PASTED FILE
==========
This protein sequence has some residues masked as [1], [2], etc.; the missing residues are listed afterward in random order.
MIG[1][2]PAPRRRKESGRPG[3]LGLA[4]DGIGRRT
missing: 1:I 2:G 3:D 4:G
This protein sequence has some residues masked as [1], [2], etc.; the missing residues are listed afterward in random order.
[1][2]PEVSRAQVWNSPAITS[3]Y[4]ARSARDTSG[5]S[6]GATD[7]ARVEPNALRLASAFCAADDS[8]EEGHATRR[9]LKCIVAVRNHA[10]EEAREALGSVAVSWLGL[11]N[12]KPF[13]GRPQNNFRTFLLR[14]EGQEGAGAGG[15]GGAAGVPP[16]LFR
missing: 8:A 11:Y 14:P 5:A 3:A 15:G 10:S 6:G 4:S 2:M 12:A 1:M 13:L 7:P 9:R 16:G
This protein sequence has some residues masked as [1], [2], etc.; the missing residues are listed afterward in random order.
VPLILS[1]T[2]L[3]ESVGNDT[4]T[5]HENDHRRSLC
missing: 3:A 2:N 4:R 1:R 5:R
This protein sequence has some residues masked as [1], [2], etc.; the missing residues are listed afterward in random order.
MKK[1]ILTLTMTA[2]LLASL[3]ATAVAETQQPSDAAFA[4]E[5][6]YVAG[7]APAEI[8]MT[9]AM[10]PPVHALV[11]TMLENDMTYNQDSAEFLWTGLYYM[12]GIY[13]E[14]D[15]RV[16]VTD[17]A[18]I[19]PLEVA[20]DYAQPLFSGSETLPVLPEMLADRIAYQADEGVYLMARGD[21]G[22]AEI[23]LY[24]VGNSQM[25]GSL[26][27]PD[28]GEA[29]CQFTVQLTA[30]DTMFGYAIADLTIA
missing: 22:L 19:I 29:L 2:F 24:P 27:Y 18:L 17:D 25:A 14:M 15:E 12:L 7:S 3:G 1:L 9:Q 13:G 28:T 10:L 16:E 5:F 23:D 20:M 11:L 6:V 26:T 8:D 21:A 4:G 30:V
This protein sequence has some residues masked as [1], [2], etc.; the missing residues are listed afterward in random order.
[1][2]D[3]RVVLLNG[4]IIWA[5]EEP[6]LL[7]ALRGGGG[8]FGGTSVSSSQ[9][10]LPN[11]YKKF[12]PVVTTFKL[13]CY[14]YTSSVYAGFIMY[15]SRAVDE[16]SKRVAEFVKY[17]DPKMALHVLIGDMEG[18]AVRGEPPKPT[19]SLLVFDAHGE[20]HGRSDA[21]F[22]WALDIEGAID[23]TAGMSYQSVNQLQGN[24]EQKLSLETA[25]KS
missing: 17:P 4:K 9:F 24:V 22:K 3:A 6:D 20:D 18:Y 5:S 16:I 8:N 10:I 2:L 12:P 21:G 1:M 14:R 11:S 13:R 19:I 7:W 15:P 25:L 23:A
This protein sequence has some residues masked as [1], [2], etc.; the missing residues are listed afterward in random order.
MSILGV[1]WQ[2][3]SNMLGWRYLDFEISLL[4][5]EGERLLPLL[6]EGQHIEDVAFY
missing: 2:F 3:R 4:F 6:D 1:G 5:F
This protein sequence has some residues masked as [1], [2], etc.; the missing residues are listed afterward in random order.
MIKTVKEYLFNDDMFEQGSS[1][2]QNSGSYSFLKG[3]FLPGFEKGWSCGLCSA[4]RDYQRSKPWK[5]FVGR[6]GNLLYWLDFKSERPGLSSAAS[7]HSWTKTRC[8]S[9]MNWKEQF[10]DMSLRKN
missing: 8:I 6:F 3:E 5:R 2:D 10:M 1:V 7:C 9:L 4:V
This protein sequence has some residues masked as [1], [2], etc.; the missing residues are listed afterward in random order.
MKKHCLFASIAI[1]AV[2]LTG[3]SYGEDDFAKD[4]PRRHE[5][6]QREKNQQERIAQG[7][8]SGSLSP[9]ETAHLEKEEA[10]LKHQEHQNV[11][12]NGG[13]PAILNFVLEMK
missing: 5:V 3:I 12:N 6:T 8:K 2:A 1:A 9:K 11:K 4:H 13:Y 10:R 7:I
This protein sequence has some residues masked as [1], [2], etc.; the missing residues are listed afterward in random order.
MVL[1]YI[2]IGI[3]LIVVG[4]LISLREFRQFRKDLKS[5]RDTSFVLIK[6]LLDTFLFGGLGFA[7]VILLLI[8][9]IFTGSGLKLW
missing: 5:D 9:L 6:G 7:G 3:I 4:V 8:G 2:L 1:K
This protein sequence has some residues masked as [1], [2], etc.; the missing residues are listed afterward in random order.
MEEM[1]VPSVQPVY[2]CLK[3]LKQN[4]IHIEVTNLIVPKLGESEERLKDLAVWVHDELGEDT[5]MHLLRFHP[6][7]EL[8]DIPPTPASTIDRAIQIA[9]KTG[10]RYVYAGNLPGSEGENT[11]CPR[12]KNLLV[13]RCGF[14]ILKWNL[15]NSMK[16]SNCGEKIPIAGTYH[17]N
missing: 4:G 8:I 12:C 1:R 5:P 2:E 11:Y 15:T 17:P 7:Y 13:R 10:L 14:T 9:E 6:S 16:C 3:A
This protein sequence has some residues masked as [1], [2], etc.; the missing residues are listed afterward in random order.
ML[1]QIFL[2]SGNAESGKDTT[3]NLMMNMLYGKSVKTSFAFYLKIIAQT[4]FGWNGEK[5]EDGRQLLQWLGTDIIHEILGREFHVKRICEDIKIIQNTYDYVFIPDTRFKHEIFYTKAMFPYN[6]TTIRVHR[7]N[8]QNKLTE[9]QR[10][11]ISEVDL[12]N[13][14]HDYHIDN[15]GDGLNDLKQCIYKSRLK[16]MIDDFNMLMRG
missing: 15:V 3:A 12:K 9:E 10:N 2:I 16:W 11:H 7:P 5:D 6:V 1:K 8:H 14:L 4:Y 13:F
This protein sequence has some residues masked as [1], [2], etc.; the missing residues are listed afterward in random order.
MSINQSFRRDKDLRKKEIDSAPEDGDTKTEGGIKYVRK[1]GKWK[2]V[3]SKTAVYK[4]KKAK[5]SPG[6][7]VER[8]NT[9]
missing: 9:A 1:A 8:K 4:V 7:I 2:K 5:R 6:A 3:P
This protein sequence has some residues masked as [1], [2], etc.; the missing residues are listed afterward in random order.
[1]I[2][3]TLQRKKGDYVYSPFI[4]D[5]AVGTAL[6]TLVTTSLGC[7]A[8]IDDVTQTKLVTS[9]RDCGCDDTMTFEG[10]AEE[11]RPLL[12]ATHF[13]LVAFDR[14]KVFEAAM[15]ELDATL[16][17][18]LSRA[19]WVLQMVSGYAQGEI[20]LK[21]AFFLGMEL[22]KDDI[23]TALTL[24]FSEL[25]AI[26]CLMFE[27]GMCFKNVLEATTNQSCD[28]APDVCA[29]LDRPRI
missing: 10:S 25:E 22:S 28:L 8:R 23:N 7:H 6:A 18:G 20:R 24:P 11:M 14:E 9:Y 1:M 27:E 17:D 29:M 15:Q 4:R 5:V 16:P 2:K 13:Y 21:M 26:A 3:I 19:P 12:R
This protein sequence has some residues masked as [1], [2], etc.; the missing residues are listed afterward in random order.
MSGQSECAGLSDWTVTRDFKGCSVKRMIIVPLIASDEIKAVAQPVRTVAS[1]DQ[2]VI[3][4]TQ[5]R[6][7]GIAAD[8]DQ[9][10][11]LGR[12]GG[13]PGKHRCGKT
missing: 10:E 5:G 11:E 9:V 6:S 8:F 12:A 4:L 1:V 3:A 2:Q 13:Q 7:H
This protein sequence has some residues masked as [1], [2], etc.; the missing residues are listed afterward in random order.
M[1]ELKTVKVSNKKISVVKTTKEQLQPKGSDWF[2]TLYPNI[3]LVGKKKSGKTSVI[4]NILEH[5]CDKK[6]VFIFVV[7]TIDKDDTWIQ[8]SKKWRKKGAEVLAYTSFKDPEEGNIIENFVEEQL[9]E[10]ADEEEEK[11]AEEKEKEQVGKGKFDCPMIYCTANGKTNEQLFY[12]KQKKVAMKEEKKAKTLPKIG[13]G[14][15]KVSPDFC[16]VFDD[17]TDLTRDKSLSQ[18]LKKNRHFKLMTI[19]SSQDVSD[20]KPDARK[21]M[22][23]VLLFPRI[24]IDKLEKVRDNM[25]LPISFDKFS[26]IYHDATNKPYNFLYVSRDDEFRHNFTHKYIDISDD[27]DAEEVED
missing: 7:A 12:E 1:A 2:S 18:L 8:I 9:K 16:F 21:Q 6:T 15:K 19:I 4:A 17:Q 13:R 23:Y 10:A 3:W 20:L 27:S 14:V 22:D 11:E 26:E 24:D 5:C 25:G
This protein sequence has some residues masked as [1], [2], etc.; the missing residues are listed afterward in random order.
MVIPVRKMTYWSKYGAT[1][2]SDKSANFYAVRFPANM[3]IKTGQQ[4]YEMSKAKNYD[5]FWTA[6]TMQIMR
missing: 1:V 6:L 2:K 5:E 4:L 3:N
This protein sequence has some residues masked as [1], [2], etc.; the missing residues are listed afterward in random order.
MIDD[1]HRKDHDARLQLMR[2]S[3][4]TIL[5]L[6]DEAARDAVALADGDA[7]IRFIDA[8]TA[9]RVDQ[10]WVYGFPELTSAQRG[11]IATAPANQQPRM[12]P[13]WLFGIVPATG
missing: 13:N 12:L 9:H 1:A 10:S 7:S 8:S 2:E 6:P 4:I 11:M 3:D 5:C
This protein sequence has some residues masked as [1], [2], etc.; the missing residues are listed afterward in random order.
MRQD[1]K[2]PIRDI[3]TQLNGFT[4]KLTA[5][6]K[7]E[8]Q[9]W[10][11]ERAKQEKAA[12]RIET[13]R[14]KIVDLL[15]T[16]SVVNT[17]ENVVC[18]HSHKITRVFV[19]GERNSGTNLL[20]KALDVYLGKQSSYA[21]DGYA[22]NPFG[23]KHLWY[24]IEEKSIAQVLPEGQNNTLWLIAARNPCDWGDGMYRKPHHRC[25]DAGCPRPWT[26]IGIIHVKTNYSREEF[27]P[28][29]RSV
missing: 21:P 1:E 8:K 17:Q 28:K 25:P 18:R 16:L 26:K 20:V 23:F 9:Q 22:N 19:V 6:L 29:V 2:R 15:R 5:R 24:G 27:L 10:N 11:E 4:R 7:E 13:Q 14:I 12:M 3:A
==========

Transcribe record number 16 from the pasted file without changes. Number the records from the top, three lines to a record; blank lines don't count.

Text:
This protein sequence has some residues masked as [1], [2], etc.; the missing residues are listed afterward in random order.
MVIPVRKMTYWSKYGAT[1][2]SDKSANFYAVRFPANM[3]IKTGQQ[4]YEMSKAKNYD[5]FWTA[6]TMQIMR
missing: 1:V 6:L 2:K 5:E 4:L 3:N